Scandale!

July 17, 2009

spy-vs-spy-without-bombs-775529 Good things can come out of bad. After a stunningly dishonest article in the Wall Street Journal in which a non-pianist who had not even attended the Van Cliburn International Competition (though leading the reader to believe he had) dogmatically and viciously contradicted the eminent judges and slandered the talents of the winners (and a fine orchestra and string quartet into the bargain), the commentary thus provoked has been extremely fruitful. Examples of it, from one highly-qualified and well-situated commentator, are here, here, and here.

Some of my own reaction to one of the Gold Medalists is already registered. While the old established print media continue to complain and hang crepe about their declining status and exchequer, one feels impelled to ask one more time: which of the sources here conduces to accurate musico-journalistic reporting and the flourishing of art, the formerly eminent old establishment newspaper or the frisky online blogger? Which could we better do without if we had to choose?

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small_Tsujii As noted here before (and by Anne Midgette elsewhere), the Thirteenth Van Cliburn International Competition has taken a fresh approach to its presentation of contemporary works. In the event, many of the competitors have told interviewers that they chose a work from the four possibilities based on what they thought they could learn in time. And who can blame them? John Musto‘s difficult “Improvisation and Fugue” thus was played by only one of the semi-finalists, Nobuyuki Tsujii. But that twenty-year-old not only took a gold medal but won the large cash award for the best performance of a contemporary piece for his crystalline interpretation of the Musto work. That he learned it in a short time and played it with confidence is a great tribute to him, and his winning shows the good judgment of the jury. He had been a clear audience favorite throughout.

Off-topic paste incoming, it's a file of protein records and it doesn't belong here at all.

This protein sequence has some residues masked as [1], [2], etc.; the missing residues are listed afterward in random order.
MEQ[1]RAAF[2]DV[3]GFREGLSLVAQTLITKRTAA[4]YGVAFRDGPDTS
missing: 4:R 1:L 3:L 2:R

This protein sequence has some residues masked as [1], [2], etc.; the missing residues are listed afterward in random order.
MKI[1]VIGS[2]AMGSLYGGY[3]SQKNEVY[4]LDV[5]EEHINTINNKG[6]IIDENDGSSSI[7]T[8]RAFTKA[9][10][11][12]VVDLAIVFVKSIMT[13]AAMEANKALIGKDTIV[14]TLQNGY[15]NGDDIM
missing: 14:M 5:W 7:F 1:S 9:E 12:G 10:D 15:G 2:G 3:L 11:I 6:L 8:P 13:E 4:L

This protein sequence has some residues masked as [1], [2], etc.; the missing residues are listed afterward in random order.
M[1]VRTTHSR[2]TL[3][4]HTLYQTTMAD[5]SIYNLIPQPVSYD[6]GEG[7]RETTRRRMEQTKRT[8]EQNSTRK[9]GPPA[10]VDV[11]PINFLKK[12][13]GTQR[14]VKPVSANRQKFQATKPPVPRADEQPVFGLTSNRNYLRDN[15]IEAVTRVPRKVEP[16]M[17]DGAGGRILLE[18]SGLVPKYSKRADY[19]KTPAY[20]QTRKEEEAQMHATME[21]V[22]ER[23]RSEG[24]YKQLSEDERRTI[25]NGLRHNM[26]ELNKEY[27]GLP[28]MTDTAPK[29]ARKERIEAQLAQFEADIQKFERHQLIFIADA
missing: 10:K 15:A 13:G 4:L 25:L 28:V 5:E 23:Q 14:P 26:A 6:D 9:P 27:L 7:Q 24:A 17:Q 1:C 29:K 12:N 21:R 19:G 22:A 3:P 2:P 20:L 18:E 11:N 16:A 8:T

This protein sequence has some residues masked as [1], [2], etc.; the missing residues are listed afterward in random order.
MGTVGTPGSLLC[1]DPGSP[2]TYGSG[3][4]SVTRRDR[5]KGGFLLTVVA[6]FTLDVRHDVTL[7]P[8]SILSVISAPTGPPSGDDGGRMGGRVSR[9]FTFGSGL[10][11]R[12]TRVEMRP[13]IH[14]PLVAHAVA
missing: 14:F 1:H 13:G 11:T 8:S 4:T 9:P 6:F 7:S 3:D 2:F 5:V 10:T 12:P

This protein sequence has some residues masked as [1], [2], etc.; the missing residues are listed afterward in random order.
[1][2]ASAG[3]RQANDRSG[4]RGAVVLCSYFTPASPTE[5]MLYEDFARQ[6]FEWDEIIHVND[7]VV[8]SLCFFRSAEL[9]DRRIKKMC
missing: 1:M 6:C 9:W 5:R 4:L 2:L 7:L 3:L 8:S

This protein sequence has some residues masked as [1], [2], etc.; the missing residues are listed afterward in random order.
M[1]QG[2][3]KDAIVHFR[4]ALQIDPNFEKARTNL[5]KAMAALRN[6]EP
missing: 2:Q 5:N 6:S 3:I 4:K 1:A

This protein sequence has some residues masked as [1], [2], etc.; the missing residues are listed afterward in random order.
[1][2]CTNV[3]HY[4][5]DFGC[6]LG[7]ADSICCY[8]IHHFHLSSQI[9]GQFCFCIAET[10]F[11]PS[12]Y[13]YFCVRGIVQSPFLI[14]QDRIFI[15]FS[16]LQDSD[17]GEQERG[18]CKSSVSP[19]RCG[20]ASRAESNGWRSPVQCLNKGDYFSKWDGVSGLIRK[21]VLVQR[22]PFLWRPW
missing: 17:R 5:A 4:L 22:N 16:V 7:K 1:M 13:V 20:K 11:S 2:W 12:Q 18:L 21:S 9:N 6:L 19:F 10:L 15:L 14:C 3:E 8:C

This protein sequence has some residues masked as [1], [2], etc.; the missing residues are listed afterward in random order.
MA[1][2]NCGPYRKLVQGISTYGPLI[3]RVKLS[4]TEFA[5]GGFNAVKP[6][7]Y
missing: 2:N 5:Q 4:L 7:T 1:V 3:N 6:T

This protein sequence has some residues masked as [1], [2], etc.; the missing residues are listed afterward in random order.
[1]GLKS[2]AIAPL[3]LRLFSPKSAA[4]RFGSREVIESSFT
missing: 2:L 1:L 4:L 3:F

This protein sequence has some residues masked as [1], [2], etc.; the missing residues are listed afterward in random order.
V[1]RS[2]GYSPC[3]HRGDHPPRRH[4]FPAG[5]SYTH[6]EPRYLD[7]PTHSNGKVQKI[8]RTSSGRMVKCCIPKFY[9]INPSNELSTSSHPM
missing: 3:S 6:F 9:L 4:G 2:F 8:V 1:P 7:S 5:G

The young Japanese pianist did not choose the Musto as his only challenging work by any means. He played hours of major works (including, among many other things, the Hammerklavier Sonata, a Schumann quintet, and concertos by Chopin and Rachmaninoff). He has been blind from birth.

The new work, which was commissioned by the Stecher and Horowitz Foundation for their own Fourth New York International Piano Competition held last summer, where it enjoyed some brilliant performances, can be heard in Nobuyuki Tsujii’s prize-winning version on Cliburn TV (at Semifinal Archive for May 31), and played by the winner of the Stecher and Horowtiz competition, Allen Yueh, here. You will want to compare the two quite distinct interpretations.

UPDATE: Nobu’s performance is now also on YouTube.